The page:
Chuck (Josh Gad) and Red (Jason Sudeikis) on the beach in The Angry Birds Movie (Sony Pictures Entertainment)
There is an inevitable tension in writing about The Angry Birds Movie. On the one hand, the film represents everything that is wrong with Hollywood and the material studios choose to release into theaters. It is a blatant cash grab that takes the trend of the moment then capitalizes it long after the trend has hit its peak. It is the type of decision that has resulted in movies based on video games, theme park attractions, toys and board games. This is a troubling trend that should not be encouraged. On the other hand, the film itself happens to be pretty good.
This should not be completely surprising. Cash grabs that depend on affection for a product don’t necessarily have to be terrible. There is much to recommend about the first Pirates of the Caribbean movie, Tomb Raider worked so well that a remake is in order and The Lego Movie earned such legitimate critical acclaim that it was considered an actual injustice that it was not nominated for an Oscar. The illegitimate reasons why a studio might greenlight a movie don’t doom a film to failure, and The Angry Birds Movie feels closer to The Lego Movie than Super Mario Bros.
The pleasures of The Angry Birds Movie should not be overstated, but they are there. The material is clever enough that it should entertain the adults who chaperone the children who make up the film’s target audience. Much of the credit should go to writer Jon Vitti, a longtime producer of “The Simpsons” who also wrote the venerable animated series’ feature film, as well as Alvin and the Chipmunks. Vitti knows how to take name-brand material and make it palatable, if not terrific, and he does that here.
For the voice talent, The Angry Birds Movie enlists a number of “Saturday Night Live” veterans like Jason Sudeikis, who plays the leading bird, as well as Maya Rudolph, Bill Hader and Kate McKinnon, alongside other sketch comedy players like Keegan-Michael Key and Ike Barinholtz. All of them do solid work, but the real attraction is Sean Penn, who ranks only slightly behind Daniel Day-Lewis as an actor few would expect to find in a kid’s movie based on a smartphone game. Perhaps only The Angry Birds Movie would be right for him, considering how it promotes the idea that expressing anger can have its benefits. The contempt the birds have for the invading pigs is only slightly dissimilar to Penn’s relationships with the paparazzi.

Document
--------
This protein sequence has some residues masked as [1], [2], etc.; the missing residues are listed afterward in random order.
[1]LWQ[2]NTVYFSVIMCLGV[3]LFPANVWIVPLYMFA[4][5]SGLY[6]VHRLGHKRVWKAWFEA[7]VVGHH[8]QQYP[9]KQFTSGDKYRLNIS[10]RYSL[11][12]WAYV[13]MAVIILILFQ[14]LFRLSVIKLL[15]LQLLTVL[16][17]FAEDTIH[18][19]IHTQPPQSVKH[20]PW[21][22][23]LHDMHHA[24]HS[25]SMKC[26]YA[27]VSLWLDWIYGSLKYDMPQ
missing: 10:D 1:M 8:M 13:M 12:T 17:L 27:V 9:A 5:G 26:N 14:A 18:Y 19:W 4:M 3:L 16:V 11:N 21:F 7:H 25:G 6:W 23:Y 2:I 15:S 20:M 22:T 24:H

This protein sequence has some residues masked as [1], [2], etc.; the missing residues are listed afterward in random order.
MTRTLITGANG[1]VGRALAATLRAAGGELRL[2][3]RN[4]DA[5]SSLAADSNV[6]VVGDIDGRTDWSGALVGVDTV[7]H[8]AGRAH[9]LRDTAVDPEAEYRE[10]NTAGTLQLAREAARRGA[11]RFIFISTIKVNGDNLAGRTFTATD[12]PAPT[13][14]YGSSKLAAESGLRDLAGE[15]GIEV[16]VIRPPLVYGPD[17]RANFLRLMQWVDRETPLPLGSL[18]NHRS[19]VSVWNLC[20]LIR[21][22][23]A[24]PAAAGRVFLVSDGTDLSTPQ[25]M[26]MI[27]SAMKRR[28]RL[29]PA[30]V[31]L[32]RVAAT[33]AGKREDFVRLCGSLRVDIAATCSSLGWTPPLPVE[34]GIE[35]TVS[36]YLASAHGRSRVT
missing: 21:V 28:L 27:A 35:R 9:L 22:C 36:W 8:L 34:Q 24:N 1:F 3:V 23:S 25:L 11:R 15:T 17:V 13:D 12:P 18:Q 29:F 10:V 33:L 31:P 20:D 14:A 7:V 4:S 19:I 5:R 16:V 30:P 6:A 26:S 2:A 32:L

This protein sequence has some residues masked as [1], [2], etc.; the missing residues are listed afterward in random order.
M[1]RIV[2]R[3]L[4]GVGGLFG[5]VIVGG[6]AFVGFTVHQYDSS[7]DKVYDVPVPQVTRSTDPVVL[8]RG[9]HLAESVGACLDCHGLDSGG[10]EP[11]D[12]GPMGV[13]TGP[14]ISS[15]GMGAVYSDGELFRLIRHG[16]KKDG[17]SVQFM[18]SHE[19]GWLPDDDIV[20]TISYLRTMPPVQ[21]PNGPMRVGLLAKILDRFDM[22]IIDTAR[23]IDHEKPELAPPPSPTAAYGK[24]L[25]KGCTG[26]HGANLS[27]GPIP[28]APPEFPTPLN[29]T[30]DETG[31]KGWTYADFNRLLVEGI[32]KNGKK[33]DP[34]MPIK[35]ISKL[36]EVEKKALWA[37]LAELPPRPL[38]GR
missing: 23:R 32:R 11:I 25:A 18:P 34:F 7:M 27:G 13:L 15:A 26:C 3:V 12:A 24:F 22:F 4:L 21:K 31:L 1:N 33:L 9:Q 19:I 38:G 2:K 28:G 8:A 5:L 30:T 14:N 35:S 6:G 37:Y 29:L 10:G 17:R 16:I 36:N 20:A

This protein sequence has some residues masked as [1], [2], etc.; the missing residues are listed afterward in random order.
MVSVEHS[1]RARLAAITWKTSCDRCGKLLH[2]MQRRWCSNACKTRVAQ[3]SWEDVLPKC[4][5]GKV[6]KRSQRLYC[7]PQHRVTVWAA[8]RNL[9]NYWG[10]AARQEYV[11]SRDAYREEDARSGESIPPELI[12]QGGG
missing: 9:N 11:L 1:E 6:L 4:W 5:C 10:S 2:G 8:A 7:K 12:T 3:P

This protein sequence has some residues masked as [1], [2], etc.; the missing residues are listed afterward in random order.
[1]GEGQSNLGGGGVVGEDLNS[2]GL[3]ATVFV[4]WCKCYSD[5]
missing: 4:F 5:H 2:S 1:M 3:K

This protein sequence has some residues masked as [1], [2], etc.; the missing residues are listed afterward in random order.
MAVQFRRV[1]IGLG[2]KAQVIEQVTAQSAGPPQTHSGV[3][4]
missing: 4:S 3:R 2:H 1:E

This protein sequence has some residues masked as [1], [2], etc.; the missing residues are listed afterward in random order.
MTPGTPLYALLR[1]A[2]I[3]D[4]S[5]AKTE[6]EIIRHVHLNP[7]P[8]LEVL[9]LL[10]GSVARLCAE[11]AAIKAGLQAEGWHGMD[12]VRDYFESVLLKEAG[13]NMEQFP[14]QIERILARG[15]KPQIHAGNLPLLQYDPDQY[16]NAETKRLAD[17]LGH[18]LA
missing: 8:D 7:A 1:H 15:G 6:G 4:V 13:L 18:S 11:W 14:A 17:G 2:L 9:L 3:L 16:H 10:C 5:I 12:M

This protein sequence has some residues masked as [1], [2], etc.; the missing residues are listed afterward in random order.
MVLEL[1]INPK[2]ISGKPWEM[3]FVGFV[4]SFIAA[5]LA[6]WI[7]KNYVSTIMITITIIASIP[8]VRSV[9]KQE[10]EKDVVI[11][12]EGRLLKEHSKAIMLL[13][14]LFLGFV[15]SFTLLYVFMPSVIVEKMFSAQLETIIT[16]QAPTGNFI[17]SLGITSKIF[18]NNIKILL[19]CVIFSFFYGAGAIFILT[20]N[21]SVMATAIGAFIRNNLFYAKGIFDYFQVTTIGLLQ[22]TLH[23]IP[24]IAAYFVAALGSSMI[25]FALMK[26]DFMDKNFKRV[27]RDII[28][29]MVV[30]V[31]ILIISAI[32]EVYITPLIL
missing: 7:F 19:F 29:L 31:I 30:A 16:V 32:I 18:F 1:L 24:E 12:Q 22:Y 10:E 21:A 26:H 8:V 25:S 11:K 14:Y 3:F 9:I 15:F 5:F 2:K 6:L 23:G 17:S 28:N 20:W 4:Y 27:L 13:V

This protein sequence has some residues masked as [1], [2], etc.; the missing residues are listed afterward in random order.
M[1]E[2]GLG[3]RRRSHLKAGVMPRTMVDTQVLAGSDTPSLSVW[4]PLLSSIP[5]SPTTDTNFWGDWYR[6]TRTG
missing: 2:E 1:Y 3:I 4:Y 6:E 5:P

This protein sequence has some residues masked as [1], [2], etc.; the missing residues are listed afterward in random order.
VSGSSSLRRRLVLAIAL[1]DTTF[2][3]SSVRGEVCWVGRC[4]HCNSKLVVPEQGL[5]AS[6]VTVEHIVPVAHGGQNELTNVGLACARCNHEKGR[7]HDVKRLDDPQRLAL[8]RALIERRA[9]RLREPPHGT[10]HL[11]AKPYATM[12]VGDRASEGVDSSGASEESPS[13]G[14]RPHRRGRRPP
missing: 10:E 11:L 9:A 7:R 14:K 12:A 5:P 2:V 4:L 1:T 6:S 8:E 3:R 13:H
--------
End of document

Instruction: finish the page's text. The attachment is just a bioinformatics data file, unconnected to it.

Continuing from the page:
The actual plot of The Angry Birds Movie should be easy for any of the millions who have downloaded the app to guess: It ultimately comes down to birds versus pigs. Being a children’s movie, there are certain lessons to be learned about accepting others’ differences, and while none of the didacticism is overdone, it still pales in comparison to the more clever and surprisingly topical lessons of Disney’s Zootopia. The focus of the film is less on the plot than on the visuals; the appeal is more about launching the birds into the air at the pigs than the reasons why those birds are launched.
The very idea of taking every popular trend and expanding it to feature length is not one that should be encouraged. Still, as look as Hollywood studios keep turning games and rides into movies, there is at least some consolation that films like The Angry Birds Movie might still turn out OK.
The Angry Birds Movie
Columbia Pictures/Sony Pictures Entertainment
In theaters May 20
Films are rated on a scale of 5 stars (must-see), 4 stars (exceptional), 3 stars (solid), 2 stars (average) and 1 star (unworthy).